The following column is from May 25, 2015. I’ll say I’m a tad more optimistic about our country than the tone implies (then and now), but the overall question remains. Happy Memorial Day to you and yours.
On Monday we celebrate Memorial Day. Or at least, we commemorate it. Many of us have difficulty using the word “celebrate” for such a solemn occasion.
There are two holidays that I often have difficulty with the salutation of “happy”. They are Memorial Day and Easter.
Easter is fairly easily reconciled. Good Friday is among the darkest remembrances for those who consider ourselves Christians. Easter, however, does not represent the death of our savior but rather his triumph over it. When understood in its proper context, there can be little more that is indeed happy.
Memorial Day is a bit more complex and difficult to reconcile in such a manner. It is not Veterans Day – a day we thank those who serve and have served their country in our armed forces. Rather, it is a day we set aside for a remembrance of those who served and gave the ultimate sacrifice.
There’s little to be happy about in that. I’ll skip ahead a bit and tell you that I won’t have an answer for you by the end of this column. If anything the takeaway is that I’m going to work through this as if we’re talking it out together.
If this to be a holiday that is to be celebrated, there has to be more to it than the acts of commemoration and remembrance. They are necessary to keep any holiday from becoming more than an excuse for mattress sales and three-day weekends. If you’ve attended a Memorial Day ceremony you’ll understand that you don’t leave by high fiving the folks next to you and dancing on the way out.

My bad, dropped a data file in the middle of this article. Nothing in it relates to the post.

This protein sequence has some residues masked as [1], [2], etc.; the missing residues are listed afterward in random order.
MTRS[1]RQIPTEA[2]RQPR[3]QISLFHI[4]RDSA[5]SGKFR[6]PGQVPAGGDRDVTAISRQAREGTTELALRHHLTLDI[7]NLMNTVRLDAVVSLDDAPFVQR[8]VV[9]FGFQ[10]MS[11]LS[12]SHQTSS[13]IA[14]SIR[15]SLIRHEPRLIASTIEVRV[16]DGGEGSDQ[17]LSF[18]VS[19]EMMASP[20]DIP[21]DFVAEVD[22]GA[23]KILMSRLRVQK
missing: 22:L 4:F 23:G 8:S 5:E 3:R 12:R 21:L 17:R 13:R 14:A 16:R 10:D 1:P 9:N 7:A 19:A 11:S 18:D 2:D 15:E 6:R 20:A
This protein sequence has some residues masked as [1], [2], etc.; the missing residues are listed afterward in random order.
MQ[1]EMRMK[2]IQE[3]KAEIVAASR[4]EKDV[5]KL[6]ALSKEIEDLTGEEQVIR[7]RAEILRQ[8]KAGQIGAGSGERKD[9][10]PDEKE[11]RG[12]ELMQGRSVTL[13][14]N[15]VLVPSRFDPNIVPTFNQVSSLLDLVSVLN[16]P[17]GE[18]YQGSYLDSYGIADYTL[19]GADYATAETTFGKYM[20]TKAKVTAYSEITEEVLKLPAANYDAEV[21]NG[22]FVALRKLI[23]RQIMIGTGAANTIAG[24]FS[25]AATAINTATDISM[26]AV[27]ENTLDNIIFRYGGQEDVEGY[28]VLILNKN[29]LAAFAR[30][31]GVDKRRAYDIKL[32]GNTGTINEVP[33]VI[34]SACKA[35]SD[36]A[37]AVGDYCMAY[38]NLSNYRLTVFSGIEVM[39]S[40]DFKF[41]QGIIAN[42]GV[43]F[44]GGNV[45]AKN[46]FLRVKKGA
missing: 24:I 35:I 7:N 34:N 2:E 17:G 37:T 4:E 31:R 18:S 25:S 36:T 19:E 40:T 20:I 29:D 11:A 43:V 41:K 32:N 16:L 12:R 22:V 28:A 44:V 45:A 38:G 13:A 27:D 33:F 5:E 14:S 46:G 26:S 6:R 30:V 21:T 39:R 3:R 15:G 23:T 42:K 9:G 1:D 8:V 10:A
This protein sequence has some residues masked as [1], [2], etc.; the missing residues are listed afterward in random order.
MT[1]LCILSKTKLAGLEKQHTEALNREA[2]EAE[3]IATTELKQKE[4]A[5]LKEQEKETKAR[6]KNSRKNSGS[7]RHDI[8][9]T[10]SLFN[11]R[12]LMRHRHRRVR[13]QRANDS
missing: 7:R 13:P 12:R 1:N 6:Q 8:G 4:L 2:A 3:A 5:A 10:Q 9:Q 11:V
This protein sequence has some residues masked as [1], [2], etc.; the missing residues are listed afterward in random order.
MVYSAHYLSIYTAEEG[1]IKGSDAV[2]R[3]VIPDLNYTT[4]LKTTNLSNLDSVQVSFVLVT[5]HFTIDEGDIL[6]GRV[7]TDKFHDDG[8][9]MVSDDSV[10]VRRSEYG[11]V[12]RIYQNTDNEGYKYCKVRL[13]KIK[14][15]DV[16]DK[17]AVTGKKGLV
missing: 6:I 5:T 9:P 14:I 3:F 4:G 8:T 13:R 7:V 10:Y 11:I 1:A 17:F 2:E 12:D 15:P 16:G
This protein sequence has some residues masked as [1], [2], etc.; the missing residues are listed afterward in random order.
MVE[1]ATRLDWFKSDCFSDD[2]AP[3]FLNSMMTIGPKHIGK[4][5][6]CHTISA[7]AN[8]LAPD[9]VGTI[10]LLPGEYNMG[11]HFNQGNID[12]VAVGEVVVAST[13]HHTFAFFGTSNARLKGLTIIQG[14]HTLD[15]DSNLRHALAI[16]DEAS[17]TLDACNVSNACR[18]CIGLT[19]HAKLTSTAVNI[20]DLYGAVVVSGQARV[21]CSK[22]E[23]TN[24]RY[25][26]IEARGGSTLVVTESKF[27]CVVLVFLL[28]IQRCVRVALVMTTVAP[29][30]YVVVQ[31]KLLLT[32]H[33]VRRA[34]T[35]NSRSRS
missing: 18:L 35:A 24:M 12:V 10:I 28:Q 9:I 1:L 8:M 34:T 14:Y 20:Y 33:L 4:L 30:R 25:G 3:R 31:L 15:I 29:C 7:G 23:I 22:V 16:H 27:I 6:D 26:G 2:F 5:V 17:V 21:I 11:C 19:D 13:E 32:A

They are essentially funerals for people that most of us haven’t met. They are for people who died having not met us. They are to honor those who gave their life so that the idea of “us” could mean more than their life itself.
So…how do we move from that to a day of celebration?
We can celebrate the freedom that these men and women died to protect. But then we would have to ask ourselves if we’re doing all we can through our peaceful political processes to ensure that these freedoms remain unfettered.
We can celebrate that we’re a country of self-governance. But then we would have to recognize how few still participate in the process. We would have to realize how many fewer even still are willing to have a meaningful conversation with those who do not agree with us. That fewer still will engage in a town square instead of public political meetings filled with those that provide an echo chamber rather than a spirited debate.
If these words sound pessimistic I apologize. I am at my heart a realist.
When I compare the holidays of Easter and Memorial Day, I can take solace in the message of “Happy Easter”. The spirit of that holiday, after all, is that all of my sins can be forgiven, even when I have to account for them to my God face to face.
But for this holiday we call Memorial Day, I do not look fondly on the eventual opportunity to explain to those who gave their lives for our country what it is we as a citizenry do to demonstrate the value of their sacrifice.
I don’t want to tell them about parades, and I don’t want to tell them that a wreath was laid in their honor.
I’d rather tell them that the people that they left behind in their stead understood the responsibilities left to them. That we knew government by the people required the active participation of the people. That the country belonged to all those who call themselves Americans, not just the ones who temporarily held the beliefs of the majority political party. That we still believed that America was worth our time, our energy, and our focus. Even when that required interaction with those whom with we disagree.
If I knew I could tell them that, then I could say “Happy Memorial Day” indeed. It remains my hope as a bit of an optimist that one day I can.